The court did not err either in failing to charge without request Code § 26-1007, which defines voluntary manslaughter, and Code § 26-1008, which prescribes the punishment for voluntary manslaughter, or in failing to charge without request that, if Lewis and Wilson got into an argument over whether or not Wilson had paid his fare; and that, as a result of a mutual intention to do so, they entered into mutual combat with pistols; and that, during that fight, Wilson shot and killed Lewis without malice or deliberation, but solely as a result of a sudden, violent, and irresistible impulse from passion arising out of said mutual combat, the killing would be voluntary manslaughter.
The evidence offered by the State was that the defendant Wilson shot and killed the deceased while he and his codefendant Harp were trying to rob him. The theory of manslaughter and mutual combat, if raised at all, was raised solely by the two defendants in their statements. "In the absence of a proper and pertinent written request for instructions thereon, the court is not bound to give in charge the law of a theory of the case arising solely from the statement of the accused." Hardin v. State, 107 Ga. 718, 719 (3) ( 33 S.E. 700). See Watson v. State, 136 Ga. 236, 239 (5) ( 71 S.E. 122); Gore v. State, 162 Ga. 267, 272 (1) ( 134 S.E. 36); and Jones v. State, 207 Ga. 379 (1) ( 62 S.E.2d 187). Nor would the statement of one codefendant constitute evidence in behalf of the other defendant, which would require the court to charge on the theory of the defense raised solely by their statements. Berry v. State, 122 Ga. 429 (1) ( 50 S.E. 345).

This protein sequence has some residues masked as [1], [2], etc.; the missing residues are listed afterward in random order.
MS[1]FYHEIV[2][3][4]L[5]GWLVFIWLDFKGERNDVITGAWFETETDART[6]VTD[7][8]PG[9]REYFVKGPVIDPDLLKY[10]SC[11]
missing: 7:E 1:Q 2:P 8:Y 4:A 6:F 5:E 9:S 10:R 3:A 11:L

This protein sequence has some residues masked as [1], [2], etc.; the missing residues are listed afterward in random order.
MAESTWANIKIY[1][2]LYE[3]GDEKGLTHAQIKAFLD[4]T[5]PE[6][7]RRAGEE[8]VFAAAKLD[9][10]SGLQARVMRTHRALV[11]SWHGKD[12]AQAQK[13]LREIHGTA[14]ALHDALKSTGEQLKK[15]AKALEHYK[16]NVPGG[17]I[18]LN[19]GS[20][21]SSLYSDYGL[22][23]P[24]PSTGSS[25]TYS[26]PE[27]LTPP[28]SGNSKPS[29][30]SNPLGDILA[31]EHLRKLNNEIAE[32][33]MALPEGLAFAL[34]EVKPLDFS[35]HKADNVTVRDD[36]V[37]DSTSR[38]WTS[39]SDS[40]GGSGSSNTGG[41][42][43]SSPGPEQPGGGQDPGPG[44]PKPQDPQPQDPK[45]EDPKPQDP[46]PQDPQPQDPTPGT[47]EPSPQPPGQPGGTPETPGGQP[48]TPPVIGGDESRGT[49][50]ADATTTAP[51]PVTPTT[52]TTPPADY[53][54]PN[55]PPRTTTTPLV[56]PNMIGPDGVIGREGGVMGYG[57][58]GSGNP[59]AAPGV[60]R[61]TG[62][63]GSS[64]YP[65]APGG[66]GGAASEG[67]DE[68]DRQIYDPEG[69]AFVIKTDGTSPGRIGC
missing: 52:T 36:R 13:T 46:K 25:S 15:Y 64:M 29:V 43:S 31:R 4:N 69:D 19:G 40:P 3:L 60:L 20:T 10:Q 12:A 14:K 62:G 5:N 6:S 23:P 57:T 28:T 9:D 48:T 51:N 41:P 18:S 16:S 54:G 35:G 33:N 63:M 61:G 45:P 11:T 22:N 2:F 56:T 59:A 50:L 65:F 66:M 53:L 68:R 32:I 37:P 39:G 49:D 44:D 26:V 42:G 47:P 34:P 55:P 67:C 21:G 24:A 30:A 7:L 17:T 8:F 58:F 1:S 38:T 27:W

Special grounds 1, 2 and 3 are without merit.
3. In special ground 4, the defendant Wilson excepts to the following charge: "Evidence of good character may be of itself sufficient to create a reasonable doubt as to the guilt of an accused where otherwise the reasonable doubt would exist . . ." The charge as given was erroneous, as a correct charge would have been" . . . where otherwise a reasonable doubt would not exist. . ." Although, no doubt, the able trial judge, who had many times charged juries on this question, inadvertently omitted the word "not" from his charge, the jury had no way of knowing this; and the jury would be required to accept the law as charged. By omitting the word "not" the court in effect charged that, before evidence of good character could create a reasonable doubt in the minds of the jurors, there would first have to be a reasonable doubt raised by the other evidence. "Evidence of good character is not admitted as a mere make-weight, but as evidence of a positive fact, and may of itself, by the creation of a reasonable doubt, produce an acquittal." Seymour v. State, 102 Ga. 803, 805 ( 30 S.E. 263). The charge complained of deprived the defendant of a substantial defense, which would have authorized the jury to acquit him; and this erroneous charge requires the grant of a new trial.